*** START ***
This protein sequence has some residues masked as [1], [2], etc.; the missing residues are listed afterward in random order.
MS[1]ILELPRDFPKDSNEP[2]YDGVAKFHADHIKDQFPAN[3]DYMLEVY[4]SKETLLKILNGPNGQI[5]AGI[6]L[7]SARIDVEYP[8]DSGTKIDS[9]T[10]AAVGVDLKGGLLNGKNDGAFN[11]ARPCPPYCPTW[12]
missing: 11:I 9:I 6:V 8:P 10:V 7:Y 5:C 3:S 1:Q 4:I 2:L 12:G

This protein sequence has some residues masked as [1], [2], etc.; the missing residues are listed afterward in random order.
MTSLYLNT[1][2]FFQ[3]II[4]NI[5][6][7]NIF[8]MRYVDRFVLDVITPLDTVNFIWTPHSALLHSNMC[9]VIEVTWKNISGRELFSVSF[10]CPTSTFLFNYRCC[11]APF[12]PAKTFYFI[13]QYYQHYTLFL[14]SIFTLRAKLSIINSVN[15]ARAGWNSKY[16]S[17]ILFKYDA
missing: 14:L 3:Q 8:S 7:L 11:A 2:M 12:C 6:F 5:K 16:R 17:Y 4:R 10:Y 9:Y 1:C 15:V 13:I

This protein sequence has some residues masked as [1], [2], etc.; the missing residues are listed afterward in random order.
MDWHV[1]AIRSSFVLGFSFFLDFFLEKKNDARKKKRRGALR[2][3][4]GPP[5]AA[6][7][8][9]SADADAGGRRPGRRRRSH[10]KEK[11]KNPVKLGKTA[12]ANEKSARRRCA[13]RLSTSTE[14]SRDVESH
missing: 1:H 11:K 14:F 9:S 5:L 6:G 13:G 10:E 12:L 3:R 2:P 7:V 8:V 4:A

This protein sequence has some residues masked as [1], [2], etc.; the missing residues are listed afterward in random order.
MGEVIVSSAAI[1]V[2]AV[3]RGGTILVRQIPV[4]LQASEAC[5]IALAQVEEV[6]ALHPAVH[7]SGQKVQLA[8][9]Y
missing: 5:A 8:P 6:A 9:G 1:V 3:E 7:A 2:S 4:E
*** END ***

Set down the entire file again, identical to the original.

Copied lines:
This protein sequence has some residues masked as [1], [2], etc.; the missing residues are listed afterward in random order.
MS[1]ILELPRDFPKDSNEP[2]YDGVAKFHADHIKDQFPAN[3]DYMLEVY[4]SKETLLKILNGPNGQI[5]AGI[6]L[7]SARIDVEYP[8]DSGTKIDS[9]T[10]AAVGVDLKGGLLNGKNDGAFN[11]ARPCPPYCPTW[12]
missing: 11:I 9:I 6:V 8:P 10:V 7:Y 5:C 3:S 1:Q 4:I 2:L 12:G

This protein sequence has some residues masked as [1], [2], etc.; the missing residues are listed afterward in random order.
MTSLYLNT[1][2]FFQ[3]II[4]NI[5][6][7]NIF[8]MRYVDRFVLDVITPLDTVNFIWTPHSALLHSNMC[9]VIEVTWKNISGRELFSVSF[10]CPTSTFLFNYRCC[11]APF[12]PAKTFYFI[13]QYYQHYTLFL[14]SIFTLRAKLSIINSVN[15]ARAGWNSKY[16]S[17]ILFKYDA
missing: 14:L 3:Q 8:S 7:L 11:A 2:M 12:C 6:F 5:K 16:R 17:Y 4:R 10:Y 9:Y 1:C 15:V 13:I

This protein sequence has some residues masked as [1], [2], etc.; the missing residues are listed afterward in random order.
MDWHV[1]AIRSSFVLGFSFFLDFFLEKKNDARKKKRRGALR[2][3][4]GPP[5]AA[6][7][8][9]SADADAGGRRPGRRRRSH[10]KEK[11]KNPVKLGKTA[12]ANEKSARRRCA[13]RLSTSTE[14]SRDVESH
missing: 1:H 11:K 14:F 9:S 5:L 6:G 13:G 10:E 12:L 3:R 2:P 7:V 8:V 4:A

This protein sequence has some residues masked as [1], [2], etc.; the missing residues are listed afterward in random order.
MGEVIVSSAAI[1]V[2]AV[3]RGGTILVRQIPV[4]LQASEAC[5]IALAQVEEV[6]ALHPAVH[7]SGQKVQLA[8][9]Y
missing: 5:A 8:P 6:A 9:G 1:V 3:E 7:A 2:S 4:E